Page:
What's happening in the world of batteries?
Updated: May 26
Today we look at what's happening in the world of batteries and specifically we will look at Solid-State batteries and a battery recycling startup Redwood Materials; founded by Tesla’s co-founder and ex-CTO JB Straubel.
What to expect today:
Sharing some positive news; ‘the planet optimist’ was recently awarded a fellowship by optiMize at University of Michigan and we are excited to embark on this journey with them!
Most EV makers chose a nickel-manganese-cobalt (NMC) combination for their lithium-ion batteries because it delivers the most power density, and hence longer range, for the buck. But it also relies on two problematic minerals—nickel, for which supplies are limited, and cobalt, which is both scarce and plagued by unsafe mining and exploitation of child labor. NMC batteries can also burst into flames under certain conditions. (Read here if you want to know more about battery composition in EVs)
Enter Solid State Batteries
Solid-state batteries—with a solid electrolyte made from common minerals like glass or ceramics—have the promise to become a key EV battery technology. (So far, they can be found only in pacemakers and smartwatches.) The solid electrolyte (replacing the liquid electrolyte in NMC batteries) is more chemically stable, lighter, recharges faster and has many more lifetime recharging cycles than lithium-ion batteries.
Toyota’s solid-state battery car
Toyota recently announced in an interview during CES 2022 that it will launch a hybrid vehicle with a solid-state battery by 2025. Toyota has partnered up with Panasonic and established a joint venture company called Planet Energy & Solutions in April 2020 amidst the COVID-19 pandemic. Toyota owns 51% of the JV company, and the remaining ownership is with Panasonic. The JV company’s business scope includes the development, manufacture, and sales of solid-state batteries and other next-gen automotive batteries. Check out this short video of Toyota running its solid-state-battery car on the road.
Tough road ahead
As much as solid-state batteries hold promise for the future, there are several challenges before we see mainstream adoption:
Challenges remain around conductivity, particularly at lower temperatures, as well as issues of high resistance between the solid materials that make up the cathode, anode, and solid electrolyte. Many solid state battery designs require the solid electrolyte to be under great pressure to maintain good conductivity, which introduces mechanical issues around stress and fragility.
Additionally, there simply isn’t any infrastructure to produce solid-state batteries en masse. Automotive manufacturers have been rushing to build new battery plants to support current EV manufacturing processes. It’s likely plants would have to be significantly retooled to produce solid-state batteries, which have very different internal designs.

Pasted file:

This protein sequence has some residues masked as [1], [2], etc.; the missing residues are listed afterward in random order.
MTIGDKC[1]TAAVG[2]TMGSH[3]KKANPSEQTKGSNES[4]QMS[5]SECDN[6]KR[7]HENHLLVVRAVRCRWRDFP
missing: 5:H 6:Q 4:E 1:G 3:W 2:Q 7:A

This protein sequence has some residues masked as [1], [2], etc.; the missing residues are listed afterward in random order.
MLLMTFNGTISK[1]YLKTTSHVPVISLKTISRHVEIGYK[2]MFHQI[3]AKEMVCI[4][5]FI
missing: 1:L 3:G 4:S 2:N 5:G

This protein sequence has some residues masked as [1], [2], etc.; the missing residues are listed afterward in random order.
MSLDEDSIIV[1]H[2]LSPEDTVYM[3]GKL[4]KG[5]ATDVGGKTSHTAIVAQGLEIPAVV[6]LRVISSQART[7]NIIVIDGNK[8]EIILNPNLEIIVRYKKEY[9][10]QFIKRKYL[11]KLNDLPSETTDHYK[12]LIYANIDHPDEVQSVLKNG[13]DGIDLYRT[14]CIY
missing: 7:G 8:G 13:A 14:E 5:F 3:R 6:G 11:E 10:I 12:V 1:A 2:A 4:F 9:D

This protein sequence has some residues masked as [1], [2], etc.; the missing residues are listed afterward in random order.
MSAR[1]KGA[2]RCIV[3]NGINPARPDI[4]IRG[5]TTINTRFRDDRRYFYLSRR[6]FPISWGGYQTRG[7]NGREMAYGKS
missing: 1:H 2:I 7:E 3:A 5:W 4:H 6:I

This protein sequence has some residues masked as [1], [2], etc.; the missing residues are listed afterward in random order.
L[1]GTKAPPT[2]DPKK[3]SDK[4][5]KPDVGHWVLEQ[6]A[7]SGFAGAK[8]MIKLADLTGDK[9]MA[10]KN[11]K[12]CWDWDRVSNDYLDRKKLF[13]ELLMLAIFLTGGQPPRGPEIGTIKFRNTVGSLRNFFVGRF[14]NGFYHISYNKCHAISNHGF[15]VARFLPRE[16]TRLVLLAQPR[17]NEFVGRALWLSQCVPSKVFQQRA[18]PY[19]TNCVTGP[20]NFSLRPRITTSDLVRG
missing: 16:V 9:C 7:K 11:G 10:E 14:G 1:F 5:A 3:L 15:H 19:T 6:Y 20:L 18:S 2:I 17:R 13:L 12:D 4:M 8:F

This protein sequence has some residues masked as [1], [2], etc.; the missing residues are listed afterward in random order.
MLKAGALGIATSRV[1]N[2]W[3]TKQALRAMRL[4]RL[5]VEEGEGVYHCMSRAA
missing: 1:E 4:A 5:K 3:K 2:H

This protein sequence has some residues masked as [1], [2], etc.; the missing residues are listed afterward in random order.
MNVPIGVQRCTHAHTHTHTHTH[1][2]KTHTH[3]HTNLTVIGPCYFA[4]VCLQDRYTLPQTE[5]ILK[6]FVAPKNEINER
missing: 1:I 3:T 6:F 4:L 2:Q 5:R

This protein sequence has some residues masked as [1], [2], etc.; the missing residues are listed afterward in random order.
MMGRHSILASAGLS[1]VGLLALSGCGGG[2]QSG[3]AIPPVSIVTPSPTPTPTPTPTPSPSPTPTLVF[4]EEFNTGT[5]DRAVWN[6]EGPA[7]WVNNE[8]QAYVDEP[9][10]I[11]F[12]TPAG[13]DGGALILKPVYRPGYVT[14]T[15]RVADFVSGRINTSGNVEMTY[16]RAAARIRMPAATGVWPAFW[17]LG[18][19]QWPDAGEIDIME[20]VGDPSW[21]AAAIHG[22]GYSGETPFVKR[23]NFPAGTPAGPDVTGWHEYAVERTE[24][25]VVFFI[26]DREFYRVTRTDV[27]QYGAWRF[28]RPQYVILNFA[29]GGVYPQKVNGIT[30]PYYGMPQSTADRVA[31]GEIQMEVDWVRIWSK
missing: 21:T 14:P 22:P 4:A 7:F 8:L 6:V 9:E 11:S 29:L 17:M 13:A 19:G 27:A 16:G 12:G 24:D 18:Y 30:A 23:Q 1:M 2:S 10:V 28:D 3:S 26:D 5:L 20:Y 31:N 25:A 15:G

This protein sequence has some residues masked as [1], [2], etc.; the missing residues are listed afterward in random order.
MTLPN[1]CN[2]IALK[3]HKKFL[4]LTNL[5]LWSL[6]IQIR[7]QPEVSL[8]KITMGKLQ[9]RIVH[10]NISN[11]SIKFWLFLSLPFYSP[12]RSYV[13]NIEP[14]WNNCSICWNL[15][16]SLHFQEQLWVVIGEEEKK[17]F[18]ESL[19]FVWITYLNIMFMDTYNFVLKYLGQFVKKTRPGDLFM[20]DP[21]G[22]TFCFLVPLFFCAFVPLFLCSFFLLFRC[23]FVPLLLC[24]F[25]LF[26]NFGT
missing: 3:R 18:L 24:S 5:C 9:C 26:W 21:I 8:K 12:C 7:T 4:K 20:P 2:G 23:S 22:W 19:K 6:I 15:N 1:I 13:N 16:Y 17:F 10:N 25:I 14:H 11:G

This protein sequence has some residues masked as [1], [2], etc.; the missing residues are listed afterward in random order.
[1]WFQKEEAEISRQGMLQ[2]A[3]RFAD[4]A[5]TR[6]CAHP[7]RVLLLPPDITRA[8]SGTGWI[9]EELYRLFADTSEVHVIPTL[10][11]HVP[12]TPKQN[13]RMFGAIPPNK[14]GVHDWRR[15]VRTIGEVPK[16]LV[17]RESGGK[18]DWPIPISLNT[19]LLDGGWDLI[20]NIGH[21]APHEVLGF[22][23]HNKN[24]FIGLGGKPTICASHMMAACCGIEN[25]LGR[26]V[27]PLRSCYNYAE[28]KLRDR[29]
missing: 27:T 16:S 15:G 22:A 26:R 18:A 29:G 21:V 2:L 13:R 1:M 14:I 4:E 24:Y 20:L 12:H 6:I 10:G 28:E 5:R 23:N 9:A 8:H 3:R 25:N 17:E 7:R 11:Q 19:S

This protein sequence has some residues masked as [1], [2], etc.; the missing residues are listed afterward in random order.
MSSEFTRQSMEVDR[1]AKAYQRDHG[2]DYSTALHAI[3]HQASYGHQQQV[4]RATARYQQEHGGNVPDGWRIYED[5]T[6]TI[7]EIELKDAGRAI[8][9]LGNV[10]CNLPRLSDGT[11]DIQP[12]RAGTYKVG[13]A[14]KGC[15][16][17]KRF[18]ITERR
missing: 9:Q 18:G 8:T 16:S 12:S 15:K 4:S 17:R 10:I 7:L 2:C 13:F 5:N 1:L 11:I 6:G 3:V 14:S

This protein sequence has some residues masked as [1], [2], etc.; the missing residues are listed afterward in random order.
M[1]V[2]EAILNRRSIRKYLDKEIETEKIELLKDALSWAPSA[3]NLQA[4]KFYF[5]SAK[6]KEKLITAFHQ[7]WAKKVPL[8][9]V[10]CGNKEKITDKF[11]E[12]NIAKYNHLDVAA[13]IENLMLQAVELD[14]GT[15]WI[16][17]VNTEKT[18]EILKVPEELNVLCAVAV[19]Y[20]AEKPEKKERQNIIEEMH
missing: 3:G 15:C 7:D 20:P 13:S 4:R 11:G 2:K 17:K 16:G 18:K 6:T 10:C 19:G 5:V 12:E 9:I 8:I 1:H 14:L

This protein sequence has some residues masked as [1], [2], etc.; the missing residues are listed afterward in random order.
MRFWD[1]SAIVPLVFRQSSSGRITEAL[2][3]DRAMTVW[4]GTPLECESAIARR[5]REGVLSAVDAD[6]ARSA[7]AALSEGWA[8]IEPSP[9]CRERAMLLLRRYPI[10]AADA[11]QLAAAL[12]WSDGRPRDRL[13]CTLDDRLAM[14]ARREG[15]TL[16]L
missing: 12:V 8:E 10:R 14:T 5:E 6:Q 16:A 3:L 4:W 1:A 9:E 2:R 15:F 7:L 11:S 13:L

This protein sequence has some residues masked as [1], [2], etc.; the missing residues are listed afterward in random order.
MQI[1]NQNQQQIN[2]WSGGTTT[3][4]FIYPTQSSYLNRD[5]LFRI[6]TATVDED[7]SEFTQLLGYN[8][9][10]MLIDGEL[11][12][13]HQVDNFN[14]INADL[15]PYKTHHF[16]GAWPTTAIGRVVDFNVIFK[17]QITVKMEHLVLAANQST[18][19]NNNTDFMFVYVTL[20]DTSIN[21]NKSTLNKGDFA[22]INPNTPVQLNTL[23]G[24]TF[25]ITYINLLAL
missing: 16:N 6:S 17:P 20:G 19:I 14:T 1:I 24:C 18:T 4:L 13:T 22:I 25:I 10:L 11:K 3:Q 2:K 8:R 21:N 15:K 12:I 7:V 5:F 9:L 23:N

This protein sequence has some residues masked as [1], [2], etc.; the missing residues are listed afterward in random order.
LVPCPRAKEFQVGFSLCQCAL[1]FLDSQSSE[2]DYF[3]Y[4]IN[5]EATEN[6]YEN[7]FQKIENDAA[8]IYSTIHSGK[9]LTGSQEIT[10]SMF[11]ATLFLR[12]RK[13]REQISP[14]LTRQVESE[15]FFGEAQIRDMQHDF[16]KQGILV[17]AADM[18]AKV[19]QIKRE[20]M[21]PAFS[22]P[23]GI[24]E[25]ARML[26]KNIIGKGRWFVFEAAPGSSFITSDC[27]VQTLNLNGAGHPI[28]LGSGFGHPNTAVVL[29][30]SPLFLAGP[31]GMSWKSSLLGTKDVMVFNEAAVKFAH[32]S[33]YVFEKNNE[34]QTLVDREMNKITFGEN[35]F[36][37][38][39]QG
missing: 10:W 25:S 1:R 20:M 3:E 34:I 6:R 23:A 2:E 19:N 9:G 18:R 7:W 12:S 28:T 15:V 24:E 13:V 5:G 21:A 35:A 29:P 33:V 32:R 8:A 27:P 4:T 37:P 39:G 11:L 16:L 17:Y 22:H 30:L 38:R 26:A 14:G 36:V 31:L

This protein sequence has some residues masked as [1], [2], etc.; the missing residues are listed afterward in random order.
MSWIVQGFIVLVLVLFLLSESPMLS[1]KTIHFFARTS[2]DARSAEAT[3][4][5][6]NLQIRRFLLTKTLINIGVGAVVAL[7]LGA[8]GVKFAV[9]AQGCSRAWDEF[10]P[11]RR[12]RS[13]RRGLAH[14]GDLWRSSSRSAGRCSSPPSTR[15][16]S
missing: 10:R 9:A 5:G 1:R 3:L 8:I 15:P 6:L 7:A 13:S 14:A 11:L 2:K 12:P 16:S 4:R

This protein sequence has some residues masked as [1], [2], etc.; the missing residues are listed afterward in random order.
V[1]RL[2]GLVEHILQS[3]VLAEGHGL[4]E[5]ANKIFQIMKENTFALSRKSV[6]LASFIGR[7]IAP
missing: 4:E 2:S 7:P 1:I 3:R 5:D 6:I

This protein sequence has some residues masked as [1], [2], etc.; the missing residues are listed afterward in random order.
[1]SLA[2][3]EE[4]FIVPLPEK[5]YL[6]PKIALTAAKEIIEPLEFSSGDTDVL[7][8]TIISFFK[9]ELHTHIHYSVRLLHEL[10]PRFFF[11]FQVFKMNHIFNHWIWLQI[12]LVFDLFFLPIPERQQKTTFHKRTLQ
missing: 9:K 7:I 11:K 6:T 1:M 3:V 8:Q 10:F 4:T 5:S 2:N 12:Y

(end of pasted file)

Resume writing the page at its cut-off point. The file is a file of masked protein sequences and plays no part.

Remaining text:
Recycling batteries: Redwood materials
Redwood Materials is a battery recycling startup that recycles batteries from electronic devices and EVs and makes sustainable materials for circular supply chains. The company was founded by Tesla’s co-founder and ex-CTO JB Straubel and has raised ~$800mn so far. Check out this video by CNBC for a look inside their recycling facilities.
Redwood Materials announced a partnership with Ford Motor Company in Sep ‘21 that they are working together to build out battery recycling and a domestic battery supply chain for electric vehicles. Ford also invested $50 million into Redwood Materials to help the company expand its footprint in the U.S.
What does the partnership entail?
Ford and Redwood are collaborating to integrate battery recycling into Ford’s domestic battery strategy. Redwood’s recycling technology can recover, on average, more than 95% of the elements like nickel, cobalt, lithium and copper. These materials can be reused in a closed-loop with Redwood moving to produce anode copper foil and cathode active materials for future battery production. By using locally produced, recycled battery materials, Ford can drive down costs, increase battery materials supply and reduce its reliance on imports and mining of raw materials.
Batteries are extremely important in the shift to renewable energy. From EVs to Solar power plants, all rely on efficient battery storage solutions and these innovations in battery technology are only going to help with the transition to clean energy.
Current battery production is marred with controversies from extensive use of water for Lithium mining to violations of child labor laws. We welcome companies like Redwood Materials which are looking to establish a circular supply chain and recycle these metals essential to battery production. The climate optimist did a profile on another company called ‘Lilac solution’ which is aiming to make lithium extraction more sustainable - check out its profile here.
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Redwood materials - Check out CNBC’s coverage of Redwood materials recycling facility (18 min video)